The Wimshurst influence machine was a popular machine at the end of the 19th century to generate high voltages.
From it's development ~1883 it superseded other devices such as the "Holtz" and "Voss" machines. It was one of the first ways to generate high voltage to more or less conveniently take Röntgen pictures around the turn of the century. For example, this 1909 book on radiography: Radiography and the "X" rays in practice and theory with constructional and manipulatory details by S.R. Bottone has an interesting chapter on Wimshurst machines, how to hook them up to a Crookes tube and how to take X-ray pictures. My little Wimshurst machine should in theory be able to do the job, but it will take a very long time to get 10 good flashes. And the tiny crank is not ergonomic. And I don't have a Crookes tube.
The Wimshurst machine got superseded around 1924 by more practical generators like the Marx generator which is still used today in laser printers and CRT television (Although those are getting obsolete too).
And for extreme high voltages, it got replaced around 1929 by Van de Graaff generators which were used for example for the early particle accelerators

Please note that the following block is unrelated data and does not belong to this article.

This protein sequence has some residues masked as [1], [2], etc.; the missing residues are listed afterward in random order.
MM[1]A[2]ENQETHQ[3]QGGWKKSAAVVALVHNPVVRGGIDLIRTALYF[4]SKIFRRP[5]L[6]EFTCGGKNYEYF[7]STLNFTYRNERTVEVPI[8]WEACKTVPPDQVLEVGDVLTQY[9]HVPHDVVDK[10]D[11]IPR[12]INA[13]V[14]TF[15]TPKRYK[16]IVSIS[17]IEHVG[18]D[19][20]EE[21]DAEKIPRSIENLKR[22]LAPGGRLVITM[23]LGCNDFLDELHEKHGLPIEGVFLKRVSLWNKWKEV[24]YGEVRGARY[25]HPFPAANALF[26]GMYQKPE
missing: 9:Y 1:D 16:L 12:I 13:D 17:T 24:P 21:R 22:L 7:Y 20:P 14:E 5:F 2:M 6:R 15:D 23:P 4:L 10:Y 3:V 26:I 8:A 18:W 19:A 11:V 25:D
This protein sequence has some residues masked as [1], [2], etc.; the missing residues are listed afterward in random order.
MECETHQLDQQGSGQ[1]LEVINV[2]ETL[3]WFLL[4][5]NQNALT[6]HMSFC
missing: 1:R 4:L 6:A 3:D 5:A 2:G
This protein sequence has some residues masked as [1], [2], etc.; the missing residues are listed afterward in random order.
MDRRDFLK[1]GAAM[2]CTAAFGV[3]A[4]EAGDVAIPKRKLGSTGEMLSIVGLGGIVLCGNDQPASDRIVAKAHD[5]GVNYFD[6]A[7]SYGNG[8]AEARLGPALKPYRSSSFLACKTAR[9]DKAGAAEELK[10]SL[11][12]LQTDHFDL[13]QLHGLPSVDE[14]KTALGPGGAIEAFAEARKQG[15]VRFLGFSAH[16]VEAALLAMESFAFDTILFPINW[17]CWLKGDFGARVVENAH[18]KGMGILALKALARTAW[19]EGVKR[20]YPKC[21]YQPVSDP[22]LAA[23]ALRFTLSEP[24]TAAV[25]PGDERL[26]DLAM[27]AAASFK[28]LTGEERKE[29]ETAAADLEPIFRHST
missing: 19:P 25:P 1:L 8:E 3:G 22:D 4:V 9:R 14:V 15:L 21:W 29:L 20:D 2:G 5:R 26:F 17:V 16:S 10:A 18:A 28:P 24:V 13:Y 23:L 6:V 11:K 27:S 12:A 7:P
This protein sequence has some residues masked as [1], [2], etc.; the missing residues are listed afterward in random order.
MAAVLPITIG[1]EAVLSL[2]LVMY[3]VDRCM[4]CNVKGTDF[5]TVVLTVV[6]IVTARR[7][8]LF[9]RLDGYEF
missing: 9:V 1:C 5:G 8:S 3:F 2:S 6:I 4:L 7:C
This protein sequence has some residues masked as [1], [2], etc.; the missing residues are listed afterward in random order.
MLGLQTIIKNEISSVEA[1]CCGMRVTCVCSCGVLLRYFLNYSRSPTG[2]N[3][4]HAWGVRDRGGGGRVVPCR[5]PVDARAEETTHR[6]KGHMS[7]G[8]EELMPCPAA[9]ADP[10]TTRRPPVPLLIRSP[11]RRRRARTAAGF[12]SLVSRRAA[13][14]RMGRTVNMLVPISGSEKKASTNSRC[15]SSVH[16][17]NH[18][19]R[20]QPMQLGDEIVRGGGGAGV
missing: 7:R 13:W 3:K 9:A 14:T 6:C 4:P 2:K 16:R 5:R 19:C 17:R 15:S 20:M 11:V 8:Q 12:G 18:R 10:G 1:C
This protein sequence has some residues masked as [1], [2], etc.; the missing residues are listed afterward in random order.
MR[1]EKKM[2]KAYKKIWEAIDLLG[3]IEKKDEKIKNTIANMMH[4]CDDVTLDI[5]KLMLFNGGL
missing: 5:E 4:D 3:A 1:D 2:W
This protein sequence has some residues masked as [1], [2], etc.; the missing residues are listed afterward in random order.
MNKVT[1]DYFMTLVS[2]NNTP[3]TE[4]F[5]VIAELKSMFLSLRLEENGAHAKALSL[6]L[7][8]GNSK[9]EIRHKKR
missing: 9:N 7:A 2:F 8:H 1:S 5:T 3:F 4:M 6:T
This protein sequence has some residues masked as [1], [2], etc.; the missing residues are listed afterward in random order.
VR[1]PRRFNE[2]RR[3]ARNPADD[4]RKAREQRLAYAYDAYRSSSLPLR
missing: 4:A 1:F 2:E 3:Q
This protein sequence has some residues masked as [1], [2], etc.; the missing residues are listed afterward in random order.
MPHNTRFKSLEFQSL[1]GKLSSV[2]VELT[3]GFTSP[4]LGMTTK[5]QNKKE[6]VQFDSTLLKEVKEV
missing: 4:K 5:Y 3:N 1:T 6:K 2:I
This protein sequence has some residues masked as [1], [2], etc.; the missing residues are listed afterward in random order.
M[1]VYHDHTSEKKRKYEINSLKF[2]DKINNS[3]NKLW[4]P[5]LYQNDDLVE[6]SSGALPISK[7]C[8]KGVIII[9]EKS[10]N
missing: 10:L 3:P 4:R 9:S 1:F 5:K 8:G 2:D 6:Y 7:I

This instructable will show how I built a small Wimshurst influence machine with two CDs, pieces of scrap cardboard and some tin foil. These are instructions for materials and tools that I had lying around, just to provide ideas for other people. Of course it would be better not to use cardboard and to make the device much larger.
The instructable consists of the following steps:
Step 1) First, the workings of a Wimshurst machine will be explained.
Step 2) The materials and tools are shown.
Step 3) CDs are cleared.
Step 4) Metal strips will be made from aluminium foil AND aluminium tape and glued onto the CDs.
Step 5) Wheels are made and glued to the disks.
Step 6) The axles are mounted in a support structure.
Step 7) A socket is made that will hold the mechanism.
Step 8) A base is made on which the Leyden jars and the mechanism will be mounted.
Step 9) Two Leyden jars are made.
Step 10) The neutralizer rods are made.
Step 11) A crank is made.
Step 12) The sides of the socket are closed up.
Step 13) The base is adapted so that everything can be mounted without them shifting around.
Step 14) The electrodes are constructed from wire and aluminium foil.
Step 15) Debugging
Step 16)The results.
A very interesting website containing all sorts of builds of all sorts of electrostatic machines is the following:
If you have any interest in this subject, it is really worth checking out.
There is also an other instructable: http://www.instructables.com/id/Whimshurst-Generat...
The build process isn't really documented, but there is a list of materials. If you look at that, you can most likely find the equivalent in my machine with some documentation on its function and how it relates to other parts.